Microsoft Azure Partner Community: focus on Networking–introduction


Nick Johnson - Microsoft US Partner Technology Strategist for Microsoft Azure
by Nick Johnson, PMP
US Partner Technology Strategist for Microsoft Azure

The Microsoft Azure Partner Community is led by National Partner Technology Strategists from the Microsoft US Partner Team. Partner Community activities include blog posts, discussions on Yammer, newsletters, and community calls.

Networking on Microsoft Azure

When you think about Microsoft Azure, what comes to mind? Computing in the cloud? Hosting a mobile app? Web site hosting and scaling? Networking probably doesn’t jump to the top of your list, but as a Microsoft partner, it should.

Helping customers consider and design networking into their cloud plans is a critical step on their journey to the cloud. Before you spin up a Virtual Machine or start migrating a workload, you should give some thought to the intended use of that workload and how the network design will support it. I have talked with partners and customers who were so eager to get a workload running on Azure that they overlooked networking, and had to spend additional time later addressing it.

Networking on Microsoft Azure and “in the cloud” can sound challenging—perhaps even a bit scary. But it isn’t, and for that, I give a big shout out to the Azure engineering team for making it easy through some really nice tools. So, if this topic is new to you, don’t be afraid to jump in.

When planning an Azure deployment, you’ll want to look at these three components, the building blocks for Azure networking:

  1. How your cloud workload communicates with your on-premises resources and data
  2. How workloads on Azure communicate with each other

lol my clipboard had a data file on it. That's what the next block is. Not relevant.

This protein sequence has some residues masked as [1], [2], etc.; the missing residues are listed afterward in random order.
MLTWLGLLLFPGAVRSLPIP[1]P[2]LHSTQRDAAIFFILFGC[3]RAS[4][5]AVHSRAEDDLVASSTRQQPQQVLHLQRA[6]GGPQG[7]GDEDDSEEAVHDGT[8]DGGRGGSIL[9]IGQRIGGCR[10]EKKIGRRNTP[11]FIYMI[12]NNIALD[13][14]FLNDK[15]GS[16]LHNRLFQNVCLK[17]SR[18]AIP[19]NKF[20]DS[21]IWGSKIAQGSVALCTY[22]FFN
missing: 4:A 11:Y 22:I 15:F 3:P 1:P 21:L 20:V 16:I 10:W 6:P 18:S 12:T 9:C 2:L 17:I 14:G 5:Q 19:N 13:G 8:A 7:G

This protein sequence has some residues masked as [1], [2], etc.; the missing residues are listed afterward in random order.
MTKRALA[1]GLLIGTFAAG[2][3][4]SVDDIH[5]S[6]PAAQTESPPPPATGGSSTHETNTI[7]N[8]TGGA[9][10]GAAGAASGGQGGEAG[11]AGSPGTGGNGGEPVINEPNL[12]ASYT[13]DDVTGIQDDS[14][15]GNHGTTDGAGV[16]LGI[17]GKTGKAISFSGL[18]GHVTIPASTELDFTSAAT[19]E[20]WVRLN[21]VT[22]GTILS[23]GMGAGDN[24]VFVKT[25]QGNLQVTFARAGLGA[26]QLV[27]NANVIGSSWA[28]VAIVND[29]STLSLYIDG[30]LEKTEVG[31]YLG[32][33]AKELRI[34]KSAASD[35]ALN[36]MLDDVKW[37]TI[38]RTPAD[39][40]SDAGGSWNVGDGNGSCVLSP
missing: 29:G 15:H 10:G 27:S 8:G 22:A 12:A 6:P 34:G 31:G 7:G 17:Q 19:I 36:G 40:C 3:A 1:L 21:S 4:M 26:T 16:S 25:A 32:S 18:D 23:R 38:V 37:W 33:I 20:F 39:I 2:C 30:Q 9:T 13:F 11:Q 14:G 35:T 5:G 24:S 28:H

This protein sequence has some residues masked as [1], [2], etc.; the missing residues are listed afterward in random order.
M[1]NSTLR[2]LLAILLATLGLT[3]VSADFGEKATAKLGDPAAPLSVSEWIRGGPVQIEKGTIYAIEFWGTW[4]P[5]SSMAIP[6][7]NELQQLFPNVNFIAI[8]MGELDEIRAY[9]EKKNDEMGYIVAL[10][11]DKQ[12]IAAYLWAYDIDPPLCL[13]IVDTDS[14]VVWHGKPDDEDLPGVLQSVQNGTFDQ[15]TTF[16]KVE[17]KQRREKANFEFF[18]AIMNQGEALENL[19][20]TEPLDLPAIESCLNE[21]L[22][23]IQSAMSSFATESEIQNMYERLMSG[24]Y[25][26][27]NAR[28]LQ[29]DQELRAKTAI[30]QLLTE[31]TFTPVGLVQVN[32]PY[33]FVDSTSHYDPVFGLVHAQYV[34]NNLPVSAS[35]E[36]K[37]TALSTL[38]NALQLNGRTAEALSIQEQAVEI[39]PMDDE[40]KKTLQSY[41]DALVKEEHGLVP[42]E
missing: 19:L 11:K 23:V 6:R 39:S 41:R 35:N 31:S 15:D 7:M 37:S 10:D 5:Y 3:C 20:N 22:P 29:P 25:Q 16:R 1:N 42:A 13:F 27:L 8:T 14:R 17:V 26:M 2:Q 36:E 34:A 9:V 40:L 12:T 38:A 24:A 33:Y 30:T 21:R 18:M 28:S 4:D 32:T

3. How the outside world communicates with your workload if it is facing the public internet

In this post, we’ll look at the first building block, connecting Azure and on-premises resources.

Connecting Azure and on-premises resources

One of the strengths of Azure is the hybrid data center, a combination of on-premises servers and servers in the cloud, networked to work seamlessly. A properly designed and configured network creates such a seamless experience that users won’t need to know, or care about, where their server is actually located.

Azure has three networking options: point-to-site, site-to-site, and ExpressRoute. Here’s a quick look at these options, with more details noted below.

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Point-to-site

A point-to-site VPN allows you to create a secure connection to your virtual network. In a point-to-site configuration, the connection is configured individually on each client computer that you want to connect to the virtual network. Point-to-site connections do not require a VPN device. They work by using a VPN client that you install on each client computer. The VPN is established by manually starting the connection from the on-premises client computer. The VPN client can also be configured to automatically restart.

Use a point-to-site configuration when:

  • You only want to configure a few clients to connect to a virtual network site.
  • You want connect to your virtual network from a remote location. For example, connecting from a coffee shop.
  • You have a site-to-site connection, but have some clients that need to connect from a remote location.
  • You do not have access to a VPN device that meets the minimum requirements for a site-to-site connection.
  • You do not have an externally facing IPv4 IP address for your VPN device.
Site-to-Site

A site-to-site VPN allows you to create a secure connection between your on-premises site and your virtual network. To create a site-to-site connection, a VPN device that is located on your on-premises network is configured to create a secure connection with the Azure Virtual Network Gateway. Once the connection is created, resources on your local network and resources located in your virtual network can communicate directly and securely. Site-to-site connections do not require you to establish a separate connection for each client computer on your local network to access resources in the virtual network.

Use a site-to-site connection when:

  • You want to create a branch office solution.
  • You want a connection between your on-premises location and your virtual network that’s available without requiring additional client-side configurations.

Two important notes:

  • Point-to-site and site-to-site configurations can exist concurrently.
  • You must have an externally facing IPv4 IP address and a VPN device or RRAS to configure a site-to-site VPN connection.
ExpressRoute